Crude oil - Understanding the demand/supply dynamics

The most important thing about oil is that a few nations determine the supply of oil, while a handful of nations have the biggest impact on oil demand.

November 12, 2018 2:08 IST | India Infoline News Service
When you see oil prices fluctuating in the global markets, have you wondered what causes this volatility? Obviously, it is the factors of demand and supply, but this is the case with most commodities. The more important thing about oil is that a few nations determine the supply of oil, while a handful of nations have the biggest impact on oil demand.
Let us dive deeper into the demand and supply dynamics of oil. When we talk of oil here, we shall focus on Brent Crude, which is a popular benchmark outside of the US.
Demand dynamics of oil
Source: International Energy Agency

Demand for crude oil stood at around 98.3mn bpd (barrels per day) of oil. This demand for crude oil comes from transportation, industry, and from heating demand. Transportation continues to be the largest source of oil demand around the world. In terms of economics, countries such as Japan, China, India, and the EU region are major net importers of oil. On the other hand, countries such as Brazil, Canada, Saudi Arabia, UAE, Iraq, Iran, and Libya are among the major exporters of oil in the world. Here are some of the major demand drivers of oil globally:
The biggest factor determining the demand for crude is the level of growth in GDP and consumer spending. One of the reasons for the sharp rise in the demand for oil in the last 20 years has been the steady rise in demand for oil from China and India. Thus, oil prices tend to go down when the global demand patterns change and growth shows signs of faltering.

The fuel structure of the automobile industry has a major impact on the demand for oil. Fossil fuel-fired cars continue to dominate the global auto industry although there has been some shift towards more friendly fuels. The big threat for demand comes from the rise of electric cars, which is likely to be a major contributor for a fall in oil demand in the coming years.

Further, The Paris Climate Accord (Trump’s participation notwithstanding) is likely to make fossil fuels increasingly difficult to produce in the next 30 years. To reduce the carbon footprint, there has to be a major shift towards renewable sources of energy such as solar, wind, and biomass. This is going to be one of the biggest influencers of demand in the coming years.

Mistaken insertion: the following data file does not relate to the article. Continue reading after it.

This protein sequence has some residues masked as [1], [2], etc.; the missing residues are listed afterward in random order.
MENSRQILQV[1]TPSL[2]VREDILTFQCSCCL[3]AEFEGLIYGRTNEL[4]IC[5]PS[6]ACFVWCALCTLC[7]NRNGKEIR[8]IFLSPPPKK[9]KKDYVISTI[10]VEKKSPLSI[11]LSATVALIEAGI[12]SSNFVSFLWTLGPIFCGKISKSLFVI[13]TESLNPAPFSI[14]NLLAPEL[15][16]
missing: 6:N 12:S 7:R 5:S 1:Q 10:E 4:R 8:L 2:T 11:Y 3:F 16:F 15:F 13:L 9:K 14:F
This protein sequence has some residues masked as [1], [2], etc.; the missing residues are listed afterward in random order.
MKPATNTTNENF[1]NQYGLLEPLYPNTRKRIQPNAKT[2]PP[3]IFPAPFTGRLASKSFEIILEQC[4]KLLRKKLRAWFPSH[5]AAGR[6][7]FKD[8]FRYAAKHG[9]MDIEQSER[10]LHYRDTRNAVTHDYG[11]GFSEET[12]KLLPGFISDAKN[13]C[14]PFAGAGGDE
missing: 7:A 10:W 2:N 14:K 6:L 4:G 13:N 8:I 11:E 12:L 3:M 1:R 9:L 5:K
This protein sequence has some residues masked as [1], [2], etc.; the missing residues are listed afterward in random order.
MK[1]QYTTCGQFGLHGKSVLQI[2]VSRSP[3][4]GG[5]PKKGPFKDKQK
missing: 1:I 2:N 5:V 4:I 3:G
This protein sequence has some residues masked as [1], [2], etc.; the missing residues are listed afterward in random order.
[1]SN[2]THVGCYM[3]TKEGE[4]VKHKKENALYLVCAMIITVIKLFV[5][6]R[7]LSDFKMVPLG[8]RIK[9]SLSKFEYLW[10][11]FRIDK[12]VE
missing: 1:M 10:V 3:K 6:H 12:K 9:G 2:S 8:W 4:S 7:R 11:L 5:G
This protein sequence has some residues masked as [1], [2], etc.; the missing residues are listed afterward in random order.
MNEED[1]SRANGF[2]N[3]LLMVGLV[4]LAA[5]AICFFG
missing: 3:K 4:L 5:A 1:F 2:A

Oil demand is extremely sensitive to prices. When oil prices went above $80/bbl and domestic prices of petrol in India were above Rs85/litre, there was a visible contraction in demand for cars. It works both ways for demand vs. price.
Supply of oil in the global market
Source: International Energy Agency

The supply of oil was long dominated by the Organization of Petroleum Exporting Countries (OPEC). This has changed substantially in the last few years. Today, Saudi Arabia, Russia and the US produce nearly 35mn bpd and account for close to 40% of the global output. With Russia and the US not being part of the OPEC, the contribution of OPEC is less than 33% of the global output. Here are some of the key factors impacting the supply of oil:
  • The singular factor impacting the supply in the last few years has been the production of shale oil in the US and Canada. It is this increased supply that has disrupted the demand/supply equation and taken prices lower.
  • Political developments have had a big impact on oil supply. Major oil producers such as Venezuela and Libya are cutting supplies due to political strife. Iran could be pushed out of the oil market owing to the recently effective US sanctions although import waivers from Iran are being considered. Even the possible blockade of trade routes around the Gulf of Hormuz could largely impact oil supply.
  • Inventory and storage also have a major impact on oil supply. When countries are left with too much of strategic reserves or if they go short of tanker space to store oil, levels increase.
Oil prices – Current Scenario
Source: International Energy Agency
Oil prices are largely a function of demand and supply and as can be seen in the above chart of crude prices, it has been on an uptrend since the last one year. While demand and supply are fairly balanced, it is the expected pressures on demand and supply that puts pressure on prices. For example, the Iran sanctions threatened to cut out nearly 3mn bpd and this has led to a spurt in prices. After touching a peak of $87/bbl in early October 2018, oil prices slipped again on the back of fears that trade wars could contract global growth and thus compress oil demand.
As the OPEC and its allies met yesterday, signs of a production cut in 2019 became stronger as they said in a statement “new strategies” may be needed to deal with the pricing and supply situation. Meanwhile, news has already poured in regarding Saudi's likely production cut in December.

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